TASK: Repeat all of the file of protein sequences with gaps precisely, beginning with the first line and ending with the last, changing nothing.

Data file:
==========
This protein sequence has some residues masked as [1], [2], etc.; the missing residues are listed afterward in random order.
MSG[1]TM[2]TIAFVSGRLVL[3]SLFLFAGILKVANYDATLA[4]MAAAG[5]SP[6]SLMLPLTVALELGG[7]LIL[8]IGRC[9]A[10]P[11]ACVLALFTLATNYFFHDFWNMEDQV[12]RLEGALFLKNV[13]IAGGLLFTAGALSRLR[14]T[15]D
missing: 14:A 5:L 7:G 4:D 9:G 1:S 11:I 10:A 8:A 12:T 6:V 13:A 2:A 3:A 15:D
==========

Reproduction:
This protein sequence has some residues masked as [1], [2], etc.; the missing residues are listed afterward in random order.
MSG[1]TM[2]TIAFVSGRLVL[3]SLFLFAGILKVANYDATLA[4]MAAAG[5]SP[6]SLMLPLTVALELGG[7]LIL[8]IGRC[9]A[10]P[11]ACVLALFTLATNYFFHDFWNMEDQV[12]RLEGALFLKNV[13]IAGGLLFTAGALSRLR[14]T[15]D
missing: 14:A 5:L 7:G 4:D 9:G 1:S 11:I 10:A 8:A 12:T 6:V 13:A 2:A 3:A 15:D